7. Maurkice Pouncey, C, Steelers: Pittsburgh’s first-round pick beat out Justin Hartwig at the beginning of the season for the starting center role, and Pouncey has performed well thus far. He’s really helped glue together a Steelers offensive line that had major questions raised about it coming into the season.N. Suh has begun to dominate the opponent's offensive line for Detroit (Getty).

6. Dez Bryant, WR/PR, Cowboys: One of the bright spots in Dallas this year. We knew Bryant was going to be a good one, and he has not disappointed, catching 29 passes for 349 yards for three touchdowns (Roy Williams, by the way, is 22 for 327 and five, respectively). But he’s been downright electric while fielding kicks, returning two punts for touchdowns and averaging 16.5 yards per punt, second in the NFL for those who have at least 10 returns.

5. Thomas Jones/Ryan Torain/Peyton Hillis, RBs, Chiefs/Redskins/Browns: Yes, I’m cheating a bit here, listing three players in one spot, but that doesn’t take away from how well these guys have played – and how unexpected their production has been. The Jets figured they didn’t need Jones any more, but he’s rushed for 538 yards through seven games with the Chiefs. Torain has replaced Clinton Portis pretty well, and Hillis (460 yards, five touchdowns) has been the biggest surprise at all (he certainly has surprised Denver coach Josh McDaniels, who let go of Hillis after last season).

4. Brandon Marshall, WR, Dolphins: Marshall has typical diva receiver tendencies, but he’s been one of the best players in the league so far this season. After Marshall was traded away from Denver (ahem, McDaniels), he’s done nothing but produce in Miami, ranking fourth in the league with 47 catches for 588 yards. The one disappointing stat: he’s only recorded one touchdown.

3. Earl Thomas (Seahawks)/T.J. Ward/Ndamukong Suh, S/S/DT, Seahawks/Browns/Lion: Sigh, again I’m cheating. But considering all these first-year players are vying for defensive rookie of the year honors, it makes sense to lump them all together. Thomas has proven that he’s one of the most instinctual players in the league with four interceptions, tied for third-best in the NFL. Ward took some heat for the nasty hit he put on Cincinnati’s Jordan Shipley, but his big-hit ability has helped lead him to 60 tackles (fourth-most among safeties). And Suh is living up to his lofty billing, blowing up interior offensive linemen and recording 6.5 sacks. He’s going to be a monster for as long as he steps on the field.

2. Sam Bradford, QB, Rams: I’m not sure most of us could have expected Bradford, the No. 1 pick from last year’s Draft, to play so well a mere eight games into this pro career. He’s completed 58.6 percent of his passes for 1,674 yards, 11 touchdowns and eight interceptions. The numbers don’t look fantastic, but you have to take into account his poise and his savvy and the fact he doesn’t have a big-name receiver upon whom he can lean. Plus, he’s got the Rams, one of the worst NFL teams coming into the season, at the 4-4 mark. He has been pretty outstanding. Not bad considering he missed most of last year at Oklahoma with the shoulder injury.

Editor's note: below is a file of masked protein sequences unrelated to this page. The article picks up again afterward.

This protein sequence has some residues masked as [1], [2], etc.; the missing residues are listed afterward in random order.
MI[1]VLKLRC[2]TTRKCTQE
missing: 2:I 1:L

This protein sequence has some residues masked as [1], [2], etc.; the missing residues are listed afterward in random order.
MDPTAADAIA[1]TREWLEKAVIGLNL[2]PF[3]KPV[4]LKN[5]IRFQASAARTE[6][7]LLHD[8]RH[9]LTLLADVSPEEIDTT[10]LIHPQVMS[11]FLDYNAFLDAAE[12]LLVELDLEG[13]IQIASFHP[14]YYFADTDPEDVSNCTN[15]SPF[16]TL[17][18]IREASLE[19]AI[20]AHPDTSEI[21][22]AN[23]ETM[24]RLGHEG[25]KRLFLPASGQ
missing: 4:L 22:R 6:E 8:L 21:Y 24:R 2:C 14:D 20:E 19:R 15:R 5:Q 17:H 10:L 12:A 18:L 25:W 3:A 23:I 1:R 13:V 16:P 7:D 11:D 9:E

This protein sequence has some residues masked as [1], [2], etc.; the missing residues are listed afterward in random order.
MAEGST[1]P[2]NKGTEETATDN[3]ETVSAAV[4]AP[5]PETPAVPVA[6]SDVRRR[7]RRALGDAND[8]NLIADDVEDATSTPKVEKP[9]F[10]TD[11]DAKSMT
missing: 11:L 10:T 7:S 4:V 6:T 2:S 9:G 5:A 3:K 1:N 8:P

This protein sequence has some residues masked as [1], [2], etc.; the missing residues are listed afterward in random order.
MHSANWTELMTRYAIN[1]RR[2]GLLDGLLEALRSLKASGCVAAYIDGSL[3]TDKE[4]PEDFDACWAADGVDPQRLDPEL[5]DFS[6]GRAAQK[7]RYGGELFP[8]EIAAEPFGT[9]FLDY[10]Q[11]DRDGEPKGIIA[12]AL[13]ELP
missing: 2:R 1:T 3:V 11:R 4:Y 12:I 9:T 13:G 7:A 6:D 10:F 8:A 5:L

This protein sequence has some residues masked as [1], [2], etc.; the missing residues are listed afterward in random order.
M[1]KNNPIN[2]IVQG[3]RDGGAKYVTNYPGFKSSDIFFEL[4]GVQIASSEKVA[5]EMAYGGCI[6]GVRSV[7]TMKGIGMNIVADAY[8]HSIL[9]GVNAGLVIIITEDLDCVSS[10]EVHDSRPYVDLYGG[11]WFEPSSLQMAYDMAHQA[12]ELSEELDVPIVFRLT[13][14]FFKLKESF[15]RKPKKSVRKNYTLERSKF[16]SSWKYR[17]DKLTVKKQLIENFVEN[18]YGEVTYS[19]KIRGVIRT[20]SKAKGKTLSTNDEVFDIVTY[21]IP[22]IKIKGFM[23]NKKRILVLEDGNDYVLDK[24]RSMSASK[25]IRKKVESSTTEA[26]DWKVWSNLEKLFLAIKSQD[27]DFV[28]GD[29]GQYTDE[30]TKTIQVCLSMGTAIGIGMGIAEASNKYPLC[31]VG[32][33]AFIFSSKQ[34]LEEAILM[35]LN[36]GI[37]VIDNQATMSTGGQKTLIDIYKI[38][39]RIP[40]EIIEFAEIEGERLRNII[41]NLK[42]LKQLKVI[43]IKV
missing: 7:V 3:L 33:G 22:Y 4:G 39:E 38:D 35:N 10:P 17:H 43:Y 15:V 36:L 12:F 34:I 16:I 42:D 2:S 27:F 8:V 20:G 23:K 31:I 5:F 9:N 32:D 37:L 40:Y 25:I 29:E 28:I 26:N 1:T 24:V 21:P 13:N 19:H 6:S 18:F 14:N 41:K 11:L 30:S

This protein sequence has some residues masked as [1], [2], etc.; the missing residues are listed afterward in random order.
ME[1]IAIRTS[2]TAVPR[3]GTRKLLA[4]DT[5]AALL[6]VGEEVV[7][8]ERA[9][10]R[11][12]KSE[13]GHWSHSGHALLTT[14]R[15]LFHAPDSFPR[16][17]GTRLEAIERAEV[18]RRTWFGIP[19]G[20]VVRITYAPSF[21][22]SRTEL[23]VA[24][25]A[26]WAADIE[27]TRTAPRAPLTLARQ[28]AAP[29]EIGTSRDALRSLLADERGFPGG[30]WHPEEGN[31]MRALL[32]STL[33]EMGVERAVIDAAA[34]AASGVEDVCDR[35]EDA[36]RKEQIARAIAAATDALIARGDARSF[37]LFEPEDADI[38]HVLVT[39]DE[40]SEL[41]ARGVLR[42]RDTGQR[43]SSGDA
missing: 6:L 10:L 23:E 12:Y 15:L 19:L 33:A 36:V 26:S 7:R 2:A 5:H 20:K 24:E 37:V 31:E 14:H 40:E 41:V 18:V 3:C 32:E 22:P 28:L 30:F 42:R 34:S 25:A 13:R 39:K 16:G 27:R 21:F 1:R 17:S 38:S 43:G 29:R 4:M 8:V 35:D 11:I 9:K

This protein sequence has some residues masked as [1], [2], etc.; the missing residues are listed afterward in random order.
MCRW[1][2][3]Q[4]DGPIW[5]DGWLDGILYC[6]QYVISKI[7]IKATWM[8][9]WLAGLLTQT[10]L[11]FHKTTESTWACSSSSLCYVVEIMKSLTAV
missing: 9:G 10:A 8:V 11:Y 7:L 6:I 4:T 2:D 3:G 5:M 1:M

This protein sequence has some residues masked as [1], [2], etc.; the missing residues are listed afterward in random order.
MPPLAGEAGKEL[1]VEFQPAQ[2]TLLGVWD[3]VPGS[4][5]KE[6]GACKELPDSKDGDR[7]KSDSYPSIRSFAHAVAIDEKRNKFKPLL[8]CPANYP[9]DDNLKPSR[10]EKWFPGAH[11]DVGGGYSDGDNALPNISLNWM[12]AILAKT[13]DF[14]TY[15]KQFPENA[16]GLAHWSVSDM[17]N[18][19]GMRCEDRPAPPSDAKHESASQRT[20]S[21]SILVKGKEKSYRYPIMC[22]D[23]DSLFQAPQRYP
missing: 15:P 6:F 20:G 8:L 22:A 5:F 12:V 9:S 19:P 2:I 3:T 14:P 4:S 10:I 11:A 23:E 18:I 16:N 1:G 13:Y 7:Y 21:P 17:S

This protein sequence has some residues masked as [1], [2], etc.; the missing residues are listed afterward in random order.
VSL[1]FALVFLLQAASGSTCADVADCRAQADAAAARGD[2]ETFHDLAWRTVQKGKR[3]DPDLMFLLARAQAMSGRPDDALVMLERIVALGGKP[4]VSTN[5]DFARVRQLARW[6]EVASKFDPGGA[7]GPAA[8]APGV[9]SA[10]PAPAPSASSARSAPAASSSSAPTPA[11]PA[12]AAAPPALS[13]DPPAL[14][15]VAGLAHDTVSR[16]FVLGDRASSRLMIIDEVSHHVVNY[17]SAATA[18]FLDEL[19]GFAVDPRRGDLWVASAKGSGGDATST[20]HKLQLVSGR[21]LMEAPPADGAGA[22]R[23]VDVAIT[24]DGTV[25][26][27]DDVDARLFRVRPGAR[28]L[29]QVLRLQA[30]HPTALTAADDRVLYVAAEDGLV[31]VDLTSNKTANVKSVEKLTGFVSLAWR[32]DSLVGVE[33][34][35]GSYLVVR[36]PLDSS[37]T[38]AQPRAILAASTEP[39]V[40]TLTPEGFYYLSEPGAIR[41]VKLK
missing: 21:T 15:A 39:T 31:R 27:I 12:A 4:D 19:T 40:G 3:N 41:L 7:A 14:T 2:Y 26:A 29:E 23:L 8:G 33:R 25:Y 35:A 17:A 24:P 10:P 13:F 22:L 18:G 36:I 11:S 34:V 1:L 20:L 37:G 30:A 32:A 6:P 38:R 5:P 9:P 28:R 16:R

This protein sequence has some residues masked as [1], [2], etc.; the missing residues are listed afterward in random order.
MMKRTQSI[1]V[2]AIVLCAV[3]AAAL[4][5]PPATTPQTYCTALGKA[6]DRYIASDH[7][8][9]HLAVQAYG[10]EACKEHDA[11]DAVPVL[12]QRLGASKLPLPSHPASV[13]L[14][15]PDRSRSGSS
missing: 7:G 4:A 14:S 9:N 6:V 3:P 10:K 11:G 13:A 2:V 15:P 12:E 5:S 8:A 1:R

1. LaDainian Tomlinson, RB, Jets: Somehow, Tomlinson has found the fountain of youth. It wasn’t in San Diego apparently. Perhaps it was in New Jersey the whole time. On the season, Tomlinson has gained 544 yards and five touchdowns and has taken Shonn Greene’s job away from him. He has been perhaps the most surprising player in the league this year. He’s definitely been the No. 1 new face.

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Posted on: October 28, 2010 4:35 pm
Edited on: October 28, 2010 5:18 pm
 

Carolina's running attack is struggling

Posted by Josh Katzowitz

Many people realized there was a pretty good chance the Panthers would have a tough time passing the ball this season. Matt Moore was inexperienced, and rookie Jimmy Clausen couldn’t be expected to a) win the starting job or b) perform well if for some reason he did have to start a game.

But the running game was supposed to (sort of) make up for it with RBs DeAngelo Williams and Jonathan Stewart – both of whom rushed for more than 1,100 yards last year in Carolina.

Williams That hasn’t happened, though. Through the team’s first six games, Stewart has recorded 148 yards (a 3.0 yards per carry average) and one touchdown, while Williams (top mugshot to the right) has gained 361 yards (a 4.1 average) and one score.

So, what’s the problem?

“This game's a lot easier when your opponent's one-dimensional," coach John Fox said, via the Charlotte Observer. "I think to be dual-dimensional's important. Unfortunately, we haven't had a chance to do that.

"We haven't done it effectively enough, yet."

Stewart To make matters worse, Williams’ foot is hurt and he missed practice Wednesday, and Stewart continues to have pain in his left Achilles.

Stewart (bottom mug shot), meanwhile, tries to remain optimistic.

"Instead of building up frustration, you've just got to believe in the guys in front of us that eventually things will start opening up the way they're supposed to," Stewart said. "That's not just the guys up front. That's everybody on the whole entire offense doing their job. It's a collective deal."

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Posted on: October 27, 2010 10:21 am
Edited on: October 27, 2010 11:30 am
 

Hot Routes 10.27.10: Jimmy Clausen is a Teletubby

Posted by Will Brinson